Secret to the perfect pancake is discovered

March 4, 2014 by Sean Barton
Secret to the perfect pancake is discovered

In a collaboration with Meadowhall Shopping Centre, students from the University's Maths Society (SUMS) developed, trialled and tested a formula which enables pancake-lovers across the world to rustle-up pancakes to their own personal preference, taking into account the number of pancakes required, thickness and pan size.

Whether you're feeding a hungry family of six or simply wishing to treat yourself on Shrove Tuesday, the formula which has been turned into a calculator below will help you prepare the perfect pancake feast.

Tested by chefs at Meadowhall's Frankie and Benny's restaurant, the formula translates to:

Secret to the perfect pancake is discovered

Gaby Thompson, President of the University of Sheffield's Maths Society (SUMS), and one of the formula's creators, said: "Cooking is full of scientific and , so when Meadowhall approached us to see if we'd like to join in the fun, we jumped at the chance.

"Cooking is a fun and innovative way to demonstrate how maths can be used and explored in everyday life and we hope by developing this it will encourage more people to engage with the subject and help to combat phobia."

Perfect pancake calculator

Tell us how many pancakes you want to make, your preferred pancake thickness and the size of your pan and we'll tell you exactly what you need.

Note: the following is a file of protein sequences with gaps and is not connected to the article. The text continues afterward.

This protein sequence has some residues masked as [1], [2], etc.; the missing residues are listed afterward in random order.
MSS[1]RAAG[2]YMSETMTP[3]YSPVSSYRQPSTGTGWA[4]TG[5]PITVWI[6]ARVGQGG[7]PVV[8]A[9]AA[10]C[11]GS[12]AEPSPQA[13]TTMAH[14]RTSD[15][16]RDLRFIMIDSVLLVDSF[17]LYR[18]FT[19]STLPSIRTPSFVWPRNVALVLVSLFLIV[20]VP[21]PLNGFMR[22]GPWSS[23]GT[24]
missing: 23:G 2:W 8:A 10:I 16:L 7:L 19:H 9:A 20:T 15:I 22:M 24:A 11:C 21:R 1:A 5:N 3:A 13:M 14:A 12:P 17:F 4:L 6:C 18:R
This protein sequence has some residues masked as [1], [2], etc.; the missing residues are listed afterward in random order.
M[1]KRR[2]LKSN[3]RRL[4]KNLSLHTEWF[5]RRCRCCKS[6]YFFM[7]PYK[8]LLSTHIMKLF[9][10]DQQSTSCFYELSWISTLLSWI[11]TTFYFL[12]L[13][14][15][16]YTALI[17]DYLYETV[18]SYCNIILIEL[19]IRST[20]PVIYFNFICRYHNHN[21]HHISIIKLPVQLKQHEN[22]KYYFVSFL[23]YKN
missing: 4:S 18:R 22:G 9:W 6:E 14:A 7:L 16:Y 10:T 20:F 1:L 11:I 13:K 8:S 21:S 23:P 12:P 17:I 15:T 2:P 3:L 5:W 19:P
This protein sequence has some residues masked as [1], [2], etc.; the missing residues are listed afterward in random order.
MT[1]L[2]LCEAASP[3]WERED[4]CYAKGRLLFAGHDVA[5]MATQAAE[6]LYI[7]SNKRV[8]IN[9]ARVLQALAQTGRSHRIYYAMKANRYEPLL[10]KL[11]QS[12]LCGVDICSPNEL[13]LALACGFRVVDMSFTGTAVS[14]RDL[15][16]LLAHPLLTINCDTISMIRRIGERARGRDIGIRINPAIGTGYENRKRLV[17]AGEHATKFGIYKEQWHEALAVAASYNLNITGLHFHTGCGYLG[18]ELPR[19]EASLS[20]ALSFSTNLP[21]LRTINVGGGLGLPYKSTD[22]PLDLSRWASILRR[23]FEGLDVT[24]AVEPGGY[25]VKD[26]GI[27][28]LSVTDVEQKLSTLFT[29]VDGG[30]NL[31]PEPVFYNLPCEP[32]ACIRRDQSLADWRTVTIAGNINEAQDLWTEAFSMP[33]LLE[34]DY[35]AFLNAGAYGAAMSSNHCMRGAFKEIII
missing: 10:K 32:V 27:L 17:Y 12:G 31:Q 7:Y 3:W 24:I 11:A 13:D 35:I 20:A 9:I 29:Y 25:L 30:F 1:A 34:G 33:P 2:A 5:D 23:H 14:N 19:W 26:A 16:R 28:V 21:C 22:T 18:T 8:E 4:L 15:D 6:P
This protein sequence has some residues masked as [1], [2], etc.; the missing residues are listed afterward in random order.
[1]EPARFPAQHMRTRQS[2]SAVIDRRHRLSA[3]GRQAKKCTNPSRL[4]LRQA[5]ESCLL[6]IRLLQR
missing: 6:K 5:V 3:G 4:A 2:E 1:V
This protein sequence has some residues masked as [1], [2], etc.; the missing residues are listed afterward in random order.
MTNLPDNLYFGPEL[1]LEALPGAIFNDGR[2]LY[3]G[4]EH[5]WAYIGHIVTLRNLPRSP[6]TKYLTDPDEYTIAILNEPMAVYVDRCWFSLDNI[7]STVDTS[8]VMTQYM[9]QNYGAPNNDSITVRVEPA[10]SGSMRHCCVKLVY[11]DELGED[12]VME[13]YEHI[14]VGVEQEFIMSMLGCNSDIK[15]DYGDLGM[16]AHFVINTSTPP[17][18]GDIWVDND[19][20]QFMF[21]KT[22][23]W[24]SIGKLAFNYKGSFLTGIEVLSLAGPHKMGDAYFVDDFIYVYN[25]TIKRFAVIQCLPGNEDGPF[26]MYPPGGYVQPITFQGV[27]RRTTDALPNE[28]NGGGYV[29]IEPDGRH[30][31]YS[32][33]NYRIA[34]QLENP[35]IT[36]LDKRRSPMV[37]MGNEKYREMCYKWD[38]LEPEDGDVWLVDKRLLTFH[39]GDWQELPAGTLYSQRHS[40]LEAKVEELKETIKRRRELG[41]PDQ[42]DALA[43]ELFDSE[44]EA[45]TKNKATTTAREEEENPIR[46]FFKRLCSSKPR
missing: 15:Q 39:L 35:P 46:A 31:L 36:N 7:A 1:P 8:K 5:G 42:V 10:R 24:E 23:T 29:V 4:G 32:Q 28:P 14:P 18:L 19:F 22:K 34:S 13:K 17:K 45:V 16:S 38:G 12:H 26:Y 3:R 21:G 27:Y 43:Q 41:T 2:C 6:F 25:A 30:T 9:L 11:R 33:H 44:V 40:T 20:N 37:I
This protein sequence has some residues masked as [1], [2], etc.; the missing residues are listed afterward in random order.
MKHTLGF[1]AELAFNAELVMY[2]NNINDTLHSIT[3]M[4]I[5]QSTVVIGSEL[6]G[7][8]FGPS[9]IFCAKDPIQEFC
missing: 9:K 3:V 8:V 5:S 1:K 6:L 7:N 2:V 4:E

The quantities above are based on this Delia Smith recipe and are meant only as a guide.

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not rated yet Mar 04, 2014
Let's see - Volume of a cylinder = pi*r^2*h = pi*d^2*h/4, and if you have n identical cylinders, the total volume is n * volume of one cylinder. And, oh, the very scientific looking equation only gives an estimate. Plus it doesn't give me the ratio of flour, baking soda, etc. Had to look to see if today was April 1.
Mar 04, 2014
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not rated yet Mar 04, 2014
Great, unless you use a large square griddle.
not rated yet Mar 04, 2014
Ingredients making perfection are merely Marxian (mud-pie) economics in the kitchen.

I'm away from my recipe book but I use also vanilla, baking soda, lemon juice and sugar and give the barely stirred batter time to rise and develop fluffy lightness.
not rated yet Mar 04, 2014
I beg to differ it's the perfect pancake. I didn't see a variable for Mary Jane.
not rated yet Mar 04, 2014
I beg to differ it's the perfect pancake. I didn't see a variable for Mary Jane.
LOL Mary Jane belongs chained to the bed and not in the kitchen, particularly not making flapjacks.
not rated yet Mar 04, 2014
Haha, chained to the bed is another good place. I don't know about your experience with MJ, but I think she tastes goooood.
not rated yet Mar 05, 2014
.15cm think? those are crapes not pancakes. At least not in the American portion of the world, we usually make ours about 1.5cm think and 14cm diameter, light and fluffy.
not rated yet Mar 05, 2014
They got the picture wrong, those aren't real pancakes, they are flapjacks. REAL pancakes are big and thin, like crepes! Yummm ;-)
not rated yet Mar 05, 2014
Crepes or pancakes - I'd volunteer to test the results.

Regarding math phobia, back in class, your professor will tell you your frying pan is shaped like a wok that had been used to pound nails, and oh yeah - your score on the test is 50% of your final grade.
5 / 5 (1) Mar 05, 2014
In Delia Smith's recipe, she adds "Castor Sugar". Never!! The only sweetener that results in a perfect pancake is pure unadulterated maple syrup. And please, non of those high fructose artificially sweetened poisons.
1 / 5 (1) Mar 08, 2014
The perfect pancakes is made by a local apple orchard at the end of season.

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